After more than eight hours of debate, state lawmakers approve committee appointments
The Nebraska State Capitol Building in Lincoln. (Rebecca S. Gratz for Nebraska Examiner)
LINCOLN — After more than eight hours of sometimes rancorous debate over two days, state legislators on Monday approved the committee assignments for the 2023 session.
The 40-7 vote came after several Democratic senators in the Nebraska Legislature criticized the process of picking committee members as defying tradition and past practices.
They also said the selection was preordained by Republican senators who are seeking to ease the passage of some conservative bills by packing committees with supporters.
The delay in approving the committees was seen as a sign that many issues in the 2023 session will see difficult debates and that hard feelings were arriving early in the session, which began last week.
State Sen. Jen Day of Gretna said she was told prior to the committee selections that conservatives were aiming to remove her from the Legislature’s Education Committee where she had served the past two years. She said her incumbency on the committee was ignored, in defiance of past practices.
The Education Committee is expected to be a hotspot for major priorities of new Gov. Jim Pillen — priories such as school choice and changing state aid to K-12 education that have been blocked in the past.
“I’m not favorable to the types of policies they want to move out of that committee, so they replaced me with someone who was,” Day said.
But Elkhorn Sen. Lou Ann Linehan, who headed the 2nd Congressional District caucus that guided the committee assignments from that district, said other factors were at work.
Linehan, who sits on the Education Committee, said that with the election of Sen. Dave Murman, of the 3rd Congressional District, as chair of the Education Committee, the 2nd District lost one of its three seats on the eight-member committee. So someone had to be dropped off from the Omaha area, she said.
While Omaha Sen. Terrell McKinney was departing the committee, it was decided to fill his spot with a fellow Omaha senator, Justin Wayne, because, Linehan said, Wayne had more seniority in the Legislature and because the state’s largest school district, Omaha, deserved a seat on the committee.
Wayne also defended the decision, saying it was personally important to him that the Education Committee continue to have a person of color on the panel because of the state’s achievement gap between the state’s Black and white students.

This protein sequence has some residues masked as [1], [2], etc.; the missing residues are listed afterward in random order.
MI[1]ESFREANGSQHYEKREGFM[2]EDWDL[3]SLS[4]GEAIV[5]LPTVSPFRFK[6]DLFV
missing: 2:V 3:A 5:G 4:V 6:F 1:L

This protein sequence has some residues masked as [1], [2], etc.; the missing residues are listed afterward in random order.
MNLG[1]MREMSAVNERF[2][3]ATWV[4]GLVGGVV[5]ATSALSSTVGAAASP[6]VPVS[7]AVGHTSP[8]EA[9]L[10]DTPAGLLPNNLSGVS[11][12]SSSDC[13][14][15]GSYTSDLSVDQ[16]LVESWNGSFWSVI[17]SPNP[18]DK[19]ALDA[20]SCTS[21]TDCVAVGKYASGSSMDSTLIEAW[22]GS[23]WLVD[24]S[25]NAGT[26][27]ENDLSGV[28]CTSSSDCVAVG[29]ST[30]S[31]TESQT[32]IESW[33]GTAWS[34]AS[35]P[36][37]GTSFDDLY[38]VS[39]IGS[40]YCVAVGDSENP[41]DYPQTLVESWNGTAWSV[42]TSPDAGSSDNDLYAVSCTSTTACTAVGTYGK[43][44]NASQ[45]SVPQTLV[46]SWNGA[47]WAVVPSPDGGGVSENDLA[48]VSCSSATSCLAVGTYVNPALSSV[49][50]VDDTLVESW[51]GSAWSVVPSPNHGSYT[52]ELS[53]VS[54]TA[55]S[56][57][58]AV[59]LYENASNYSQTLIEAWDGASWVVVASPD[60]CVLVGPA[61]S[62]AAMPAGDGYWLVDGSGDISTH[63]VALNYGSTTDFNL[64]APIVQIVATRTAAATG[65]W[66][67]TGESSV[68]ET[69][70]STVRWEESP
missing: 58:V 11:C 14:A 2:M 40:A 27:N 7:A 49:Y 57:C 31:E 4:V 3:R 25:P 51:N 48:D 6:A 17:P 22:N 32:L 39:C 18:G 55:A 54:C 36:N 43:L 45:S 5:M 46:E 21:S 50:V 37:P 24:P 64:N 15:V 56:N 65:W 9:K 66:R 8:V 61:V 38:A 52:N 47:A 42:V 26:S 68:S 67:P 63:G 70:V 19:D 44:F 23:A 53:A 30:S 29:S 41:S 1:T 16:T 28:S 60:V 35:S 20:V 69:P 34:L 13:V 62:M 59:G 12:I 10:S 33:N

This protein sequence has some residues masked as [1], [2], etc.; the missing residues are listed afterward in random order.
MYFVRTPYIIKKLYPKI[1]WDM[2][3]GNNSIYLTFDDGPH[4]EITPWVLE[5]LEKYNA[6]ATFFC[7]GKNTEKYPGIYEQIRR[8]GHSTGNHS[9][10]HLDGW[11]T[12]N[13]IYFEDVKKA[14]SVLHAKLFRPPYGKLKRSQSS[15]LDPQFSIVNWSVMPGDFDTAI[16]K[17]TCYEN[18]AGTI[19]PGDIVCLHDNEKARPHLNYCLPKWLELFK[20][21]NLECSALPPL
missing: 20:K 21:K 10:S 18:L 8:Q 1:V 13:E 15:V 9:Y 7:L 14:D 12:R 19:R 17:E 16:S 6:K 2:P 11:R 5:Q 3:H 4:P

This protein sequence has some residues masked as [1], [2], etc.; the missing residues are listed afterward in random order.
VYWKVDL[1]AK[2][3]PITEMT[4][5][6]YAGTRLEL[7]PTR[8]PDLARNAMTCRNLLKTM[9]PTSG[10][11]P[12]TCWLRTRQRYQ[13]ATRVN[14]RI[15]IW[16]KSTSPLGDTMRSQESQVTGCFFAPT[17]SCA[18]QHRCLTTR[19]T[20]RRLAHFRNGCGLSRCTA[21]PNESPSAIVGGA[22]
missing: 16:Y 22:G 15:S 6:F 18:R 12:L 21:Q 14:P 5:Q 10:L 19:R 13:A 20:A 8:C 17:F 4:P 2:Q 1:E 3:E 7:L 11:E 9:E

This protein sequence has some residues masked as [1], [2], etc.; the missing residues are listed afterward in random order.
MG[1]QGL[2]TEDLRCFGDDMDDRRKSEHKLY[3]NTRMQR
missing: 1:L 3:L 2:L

Wayne, a Democrat who formerly served on the Omaha Public Schools board, has been a supportive of school choice in the past. This year’s Education Committee as a whole is seen as more friendly to that issue, as well as to changing state aid.
Follow ‘custom, tradition and practices’
The extended debate was led primarily by Omaha Sens. Megan Hunt and Machela Cavanaugh, along with Lincoln Sen. Danielle Conrad.
Conrad, a lawyer, argued that the Legislature was required to follow “custom, tradition and (past) practices” in choosing members of legislative committees, but that hadn’t happened.
Critics of the committee choices said they should be balanced by geography and political party, and not packed to get a particular policy result or cater to a new governor. The best policies, they said, are crafted in committees that offer a wide range of opinions on issues, and that ends up avoiding longer, more rancorous debates by the full Legislature.
Hunt said Democrats were “steamrolled” by Republicans in the committee selection process. She said that wasn’t necessary given that the GOP has a 32-17 majority in the officially nonpartisan Legislature.
“When you streamroll procedure, you’re not going to get away with it easily,” Hunt said.
The long debate over whether to recommit the committee assignments or approve them led to several procedural maneuvers, including votes to reconsider votes and an effort to suspend the rules. But in the end, the committee appointments were confirmed.
Rules changes submitted
The rancor did result in one change. The Rules Committee, which is considering 52 proposed rule changes — an unusually large number — moved its public hearing on the proposals from Tuesday to Thursday to give senators more time to review them.
Among the proposed rule changes are one expected to generate sparks: Hastings Sen. Steve Halloran has proposed to do away with secret ballot voting for committee chairs.
Another proposed change that is bound to be controversial is one from Bayard Sen. Steve Erdman to bar the news media from attending and reporting on executive sessions of committees, where decisions are made to advance or kill bills. George Norris, the founder of the state’s unique, one-house Unicameral, railed against closed-door conference committees — which are used in the U.S. Congress – as corrupting forces in politics.
Another proposal, from Sen. Michaela Cavanaugh, would ban firearms in the State Capitol except for the military and law enforcement officers. A couple of years ago, some gun rights advocates openly carried high-powered rifles in the Capitol and into a committee hearing, which is not prohibited.
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